September 24 2021 03:30 pm

Dixie Fire engulfs town of Greenville, leveling businesses

Wildfire Watch

GREENVILLE, Calif. (KTXL/AP) — California’s largest wildfire has leveled much of the downtown and some surrounding homes in a small Northern California mountain community.

The Dixie Fire tore through Greenville on Wednesday evening, destroying businesses and homes as the sky was cast in an orange glow. A photographer on assignment for The Associated Press described seeing a gas station, hotel and bar burned to the ground.

“If you are still in the Greenville area, you are in imminent danger and you MUST leave now!!” the Plumas County Sheriff’s Office posted on Facebook earlier Wednesday.

The sheriff’s department and Cal Fire did not immediately respond to messages.

The 3-week-old fire has grown to over 428 square miles (1,108 square kilometers) across Plumas and Butte counties.

The destruction came amid a red flag warning issued by forecasters warning of hot, bone-dry conditions with winds up to 40 mph (64 kph). That could drive flames through timber, brush and grass, especially along the northern and northeastern sides of the vast Dixie Fire.

“I think we definitely have a few hard days ahead of us,” said Shannon Prather with the U.S. Forest Service.

Heat from the flames created a pyrocumulus cloud, a massive column of smoke that rose 30,000 feet (10,000 yards) in the air, said Mike Wink, a state fire operations section chief.

Dawn Garofalo watched the cloud grow from the west side of the lake, where she fled with a dog and two horses, from a friend’s property near Greenville.

“There’s only one way in and one way out. I didn’t want to be stuck up there if the fire came through,” Garofalo said.

From her campsite on the lake bed, she watched the fire glowing on the horizon before dawn. “The flames were huge. They must have been 500 feet high. Scary,” she said.

Nearly 5,000 fire personnel continue to battle the fire, burning northeast of Paradise, which started July 13. As of Wednesday morning, it’s burned 274,139 acres and is 35% contained.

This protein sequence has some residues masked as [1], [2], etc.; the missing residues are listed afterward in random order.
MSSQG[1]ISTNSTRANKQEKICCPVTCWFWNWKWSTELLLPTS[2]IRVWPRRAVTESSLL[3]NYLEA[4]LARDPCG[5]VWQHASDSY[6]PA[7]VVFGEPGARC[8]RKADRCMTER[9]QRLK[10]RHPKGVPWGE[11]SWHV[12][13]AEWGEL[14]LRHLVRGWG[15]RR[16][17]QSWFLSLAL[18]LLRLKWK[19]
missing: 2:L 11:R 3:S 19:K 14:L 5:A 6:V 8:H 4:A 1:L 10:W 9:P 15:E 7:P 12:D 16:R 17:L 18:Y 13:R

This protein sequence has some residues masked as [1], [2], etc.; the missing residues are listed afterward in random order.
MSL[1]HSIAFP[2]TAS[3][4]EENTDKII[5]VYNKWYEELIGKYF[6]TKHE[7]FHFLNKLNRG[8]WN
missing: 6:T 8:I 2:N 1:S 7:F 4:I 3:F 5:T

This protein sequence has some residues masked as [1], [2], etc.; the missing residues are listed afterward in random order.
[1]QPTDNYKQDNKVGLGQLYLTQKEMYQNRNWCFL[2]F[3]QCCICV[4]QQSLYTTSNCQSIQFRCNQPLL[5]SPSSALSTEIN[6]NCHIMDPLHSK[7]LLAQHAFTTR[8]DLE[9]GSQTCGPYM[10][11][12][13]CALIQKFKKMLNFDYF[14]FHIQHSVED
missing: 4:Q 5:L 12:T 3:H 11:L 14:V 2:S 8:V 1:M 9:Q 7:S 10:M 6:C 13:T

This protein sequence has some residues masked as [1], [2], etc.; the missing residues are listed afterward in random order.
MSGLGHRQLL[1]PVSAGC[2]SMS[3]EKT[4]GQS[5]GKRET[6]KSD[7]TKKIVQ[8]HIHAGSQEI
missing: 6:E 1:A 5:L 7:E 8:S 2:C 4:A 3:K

The Dixie Fire merged with the nearby Fly Fire, which started July 22. It has since moved up the list of California’s biggest wildfires to become the 8th largest in the state’s history.

More than 12,100 structures are threatened by the fire, Cal Fire reported. Forty-five structures have been destroyed, 22 minor structures have been destroyed and nine structures have been damaged.

Evacuation orders and warnings were lifted for several remote areas of Butte and Plumas counties last week, but more were ordered Monday and Tuesday.

Firefighters were able to save homes and hold large stretches of the blaze. But flames jumped perimeter lines in a few spots Tuesday, prompting additional evacuation orders for about 15,000 people east of Lake Almanor, fire officials said.

Because evacuation orders and warnings are changing frequently, Cal Fire is directing residents to the social media pages of local law enforcement and forest management.

Residents can also sign up for their county’s CodeRed emergency alert system for evacuation information using the links below:

The following locations have been listed as evacuation centers: